Sunday, October 30, 2005

Scary stories

Happy Halloween, everybody! On the ultimate day of scary stories, I am reminded that even the best network map is not worth much without a good narrative to back it up.

Friday, October 28, 2005


Here's another addition to my right hand column: Meshforum. My colleagues Shannon Clark, Jack Vinson, and Scott Allen in Chicago are connecting network-thinking from a wide array of business and academic perspectives.

Their mission statement says:

Networks form the basis of everything, from how your body works to who you know, from how power is distributed to how the store on the corner is kept stocked. Networks are in the news, from the elections to anti-terrorism, to investigations of financial markets and the Blackout in the US.

Whether you are an academic, a business leader, or a politician, understanding Networks is a requirement for success in the 21st century. Recent research has shown similarities in the shape, structure, and growth of networks across many fields.

MeshForum will bring together experts and leaders from many fields for two days of Connecting Networks. In a single, highly participatory track, panels of experts and select speakers will cover topics from summarizing current academic research to techniques for navigating and activating networks in specific industries.

Exchanging knowledge and different views and perspectives will be the order of the day.

To be held May 2nd and 3rd in Chicago with an opening reception on May 1st. MeshForum will have a maximum size of 300 attendees.

If you are interested in attending, presenting at, or sponsoring MeshForum, please contact Shannon Clark.

To be kept informed about what is happening with MeshForum, keep checking our website, or sign up for our MeshForum Updates mailing list at YahooGroups.

Thursday, October 27, 2005

Technology, sociology, and networks

Behind the scenes at Connectedness, I have been talking to more computer scientists and fewer sociologists, relative to previous months. I hope to be able to say more soon, but in the meantime I am happy to share a couple nifty resources I have picked up along the way, thanks to Jon Kleinberg. You can find both of them as new additions to the right hand column of Connectedness:

Wednesday, October 26, 2005

Networks maps of government scandal

Check out this graphic from Sunday's NY Times, about seamy goings-on in Washington:
Wow! There is a lot of information on the page (maybe too much).

The widely recognized master of these kinds of network-storytelling pictures was Mark Lombardi (1951-2000), who elevated these diagrams to an art form. See here for some selections of Lombardi's work, like this one:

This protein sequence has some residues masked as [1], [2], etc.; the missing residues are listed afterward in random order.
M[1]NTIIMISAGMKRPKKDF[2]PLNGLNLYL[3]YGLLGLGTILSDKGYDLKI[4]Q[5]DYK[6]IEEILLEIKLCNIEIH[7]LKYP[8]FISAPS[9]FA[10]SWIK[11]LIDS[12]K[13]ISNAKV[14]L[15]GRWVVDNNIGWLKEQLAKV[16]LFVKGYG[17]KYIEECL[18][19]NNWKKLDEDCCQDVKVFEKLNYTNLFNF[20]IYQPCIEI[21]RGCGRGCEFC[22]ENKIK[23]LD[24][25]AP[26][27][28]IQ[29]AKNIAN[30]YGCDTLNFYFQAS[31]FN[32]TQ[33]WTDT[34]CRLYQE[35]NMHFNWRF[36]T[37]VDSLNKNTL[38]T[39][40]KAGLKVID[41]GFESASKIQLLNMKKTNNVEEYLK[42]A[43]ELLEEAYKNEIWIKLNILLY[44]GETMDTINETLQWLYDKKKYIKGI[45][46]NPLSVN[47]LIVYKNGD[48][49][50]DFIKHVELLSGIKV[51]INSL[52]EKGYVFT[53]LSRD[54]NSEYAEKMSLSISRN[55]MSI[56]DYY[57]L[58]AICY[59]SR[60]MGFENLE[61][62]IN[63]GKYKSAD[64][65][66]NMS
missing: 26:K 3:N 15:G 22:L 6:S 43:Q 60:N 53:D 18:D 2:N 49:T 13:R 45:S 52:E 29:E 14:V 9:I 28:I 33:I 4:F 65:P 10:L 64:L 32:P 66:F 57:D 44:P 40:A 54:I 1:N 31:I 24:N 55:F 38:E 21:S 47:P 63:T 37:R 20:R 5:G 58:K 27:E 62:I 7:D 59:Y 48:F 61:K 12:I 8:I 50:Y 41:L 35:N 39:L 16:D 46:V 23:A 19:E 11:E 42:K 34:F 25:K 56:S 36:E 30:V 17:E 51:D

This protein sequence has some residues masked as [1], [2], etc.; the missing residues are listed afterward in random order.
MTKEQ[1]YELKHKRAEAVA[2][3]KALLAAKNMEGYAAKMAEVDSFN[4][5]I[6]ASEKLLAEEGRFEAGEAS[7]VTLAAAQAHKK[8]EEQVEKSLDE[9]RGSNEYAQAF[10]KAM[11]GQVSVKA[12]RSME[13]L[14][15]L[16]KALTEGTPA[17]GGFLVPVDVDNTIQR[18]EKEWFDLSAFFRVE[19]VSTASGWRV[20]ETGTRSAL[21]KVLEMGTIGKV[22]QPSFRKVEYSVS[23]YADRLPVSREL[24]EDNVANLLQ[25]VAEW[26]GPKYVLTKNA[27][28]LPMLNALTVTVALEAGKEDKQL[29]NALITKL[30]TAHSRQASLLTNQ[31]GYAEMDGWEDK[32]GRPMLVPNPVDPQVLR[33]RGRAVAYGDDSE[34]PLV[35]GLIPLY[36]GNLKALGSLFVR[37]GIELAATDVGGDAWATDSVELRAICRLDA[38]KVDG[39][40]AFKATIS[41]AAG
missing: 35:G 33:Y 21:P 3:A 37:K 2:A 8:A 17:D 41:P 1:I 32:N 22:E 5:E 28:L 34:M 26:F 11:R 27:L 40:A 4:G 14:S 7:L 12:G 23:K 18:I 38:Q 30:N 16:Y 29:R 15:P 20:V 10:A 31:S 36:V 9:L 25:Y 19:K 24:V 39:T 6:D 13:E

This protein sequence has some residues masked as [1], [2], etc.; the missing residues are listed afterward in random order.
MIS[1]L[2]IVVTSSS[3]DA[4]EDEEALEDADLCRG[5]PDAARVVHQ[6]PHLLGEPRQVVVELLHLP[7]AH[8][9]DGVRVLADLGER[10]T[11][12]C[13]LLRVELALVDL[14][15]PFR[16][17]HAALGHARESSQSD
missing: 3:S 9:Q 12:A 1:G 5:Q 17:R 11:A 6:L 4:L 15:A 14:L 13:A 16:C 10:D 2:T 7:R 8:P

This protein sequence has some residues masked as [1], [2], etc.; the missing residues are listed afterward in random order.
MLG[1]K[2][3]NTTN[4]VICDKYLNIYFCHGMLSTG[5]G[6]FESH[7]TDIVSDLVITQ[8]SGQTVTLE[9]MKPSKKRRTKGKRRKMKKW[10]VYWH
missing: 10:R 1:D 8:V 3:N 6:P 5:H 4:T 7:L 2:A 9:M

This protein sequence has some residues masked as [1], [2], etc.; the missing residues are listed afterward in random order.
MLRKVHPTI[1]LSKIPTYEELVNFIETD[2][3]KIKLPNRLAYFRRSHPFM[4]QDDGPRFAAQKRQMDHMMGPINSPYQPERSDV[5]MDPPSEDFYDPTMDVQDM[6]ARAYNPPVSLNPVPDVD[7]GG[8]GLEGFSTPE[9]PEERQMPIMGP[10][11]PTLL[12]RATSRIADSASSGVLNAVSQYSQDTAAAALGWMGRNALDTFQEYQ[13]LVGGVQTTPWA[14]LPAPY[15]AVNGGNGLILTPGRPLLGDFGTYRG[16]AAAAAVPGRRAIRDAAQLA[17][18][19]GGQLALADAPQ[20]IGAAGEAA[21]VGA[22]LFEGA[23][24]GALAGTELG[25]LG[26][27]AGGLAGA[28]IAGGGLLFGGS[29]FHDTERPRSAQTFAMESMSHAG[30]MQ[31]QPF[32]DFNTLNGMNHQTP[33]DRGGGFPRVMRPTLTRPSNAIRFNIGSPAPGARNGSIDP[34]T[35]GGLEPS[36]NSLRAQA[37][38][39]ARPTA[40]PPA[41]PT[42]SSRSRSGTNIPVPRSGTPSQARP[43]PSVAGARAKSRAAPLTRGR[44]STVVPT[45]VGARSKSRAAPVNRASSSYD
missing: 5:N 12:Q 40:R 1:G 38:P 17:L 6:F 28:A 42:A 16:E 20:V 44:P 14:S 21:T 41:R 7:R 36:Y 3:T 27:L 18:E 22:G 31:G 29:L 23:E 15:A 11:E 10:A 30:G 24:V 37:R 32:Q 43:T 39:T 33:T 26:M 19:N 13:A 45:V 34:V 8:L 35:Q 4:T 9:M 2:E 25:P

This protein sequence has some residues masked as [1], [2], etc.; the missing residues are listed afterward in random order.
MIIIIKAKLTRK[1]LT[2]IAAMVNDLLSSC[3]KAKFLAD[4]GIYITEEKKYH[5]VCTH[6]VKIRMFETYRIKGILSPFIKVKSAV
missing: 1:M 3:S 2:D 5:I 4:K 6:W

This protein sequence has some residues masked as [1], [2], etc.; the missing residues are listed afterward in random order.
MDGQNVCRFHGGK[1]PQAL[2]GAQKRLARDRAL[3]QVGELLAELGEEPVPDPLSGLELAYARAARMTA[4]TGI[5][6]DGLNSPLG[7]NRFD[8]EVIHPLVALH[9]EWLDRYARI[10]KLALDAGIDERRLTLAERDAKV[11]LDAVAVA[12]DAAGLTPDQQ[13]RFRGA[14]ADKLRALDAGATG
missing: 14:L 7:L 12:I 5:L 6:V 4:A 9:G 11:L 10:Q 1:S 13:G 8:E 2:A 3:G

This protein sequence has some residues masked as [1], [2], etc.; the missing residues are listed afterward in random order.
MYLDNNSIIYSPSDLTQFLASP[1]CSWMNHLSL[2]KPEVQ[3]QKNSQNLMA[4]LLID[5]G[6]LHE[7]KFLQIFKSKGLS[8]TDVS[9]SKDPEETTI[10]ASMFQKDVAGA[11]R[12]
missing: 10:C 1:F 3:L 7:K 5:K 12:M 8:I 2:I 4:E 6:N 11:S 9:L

You can also read a critical overview of Lombardi's life and work here.

Saturday, October 22, 2005

The diabolical dyadic cabal

Ever on the lookout for handy word combinations, Connectedness shares this inspiration:

A high-ranked aide to former US Secretary of State Colin Powell has told the NY Times that Bush policy is run by a diabolical dyadic cabal.

The aide, Lawrence Wilkerson, suggested that the dysfunction within the administration was so grave that "if something comes along that is truly serious, truly serious, something like a nuclear weapon going off in a major American city, or something like a major pandemic, you are going to see the ineptitude of this government in a way that will take you back to the Declaration of Independence."

"What I saw was a cabal between the vice president of the United States, Richard Cheney, and the secretary of defense, Donald Rumsfeld, on critical issues," he said.

Tuesday, October 18, 2005

Jon Kleinberg on information networks

I caught up today with Jon Kleinberg, professor of computer science at Cornell and recent winner of a MacArthur Fellowship for his research in networks and network navigation. Jon is, to put it mildly, well connected to what's happening at the intersection of computer science and sociology. Those of you with a technical bent will appreciate Jon's online notes for his class "The Structure of Information Networks." Other than the 1945 Atlantic Monthly article, "As We May Think," by V. Bush, Jon's syllabus is pretty heavy-duty. It also includes a neat list of "Other courses with overlapping content," drawn from universities around the world. These courses include many that are purely technical, as well as a few with significant sociological content, such as these:

Wednesday, October 12, 2005

The persistent power of the go-to guy

Yesterday's New York Times had a great piece on Tom DeLay, who maintains his unofficial status as the "go-to guy" in Congress despite being removed from his official post as Majority Leader. Could you imagine if we actually had a network map of Congress? If you'd like to stoke those fires of imagination, check out Harvard Kennedy School's Program on Networked Governance, led by David Lazer. I don't think any maps of Congressional deal-making are immediately forthcoming, but Lazer and his team are doing other interesting things in the space of social networks and government.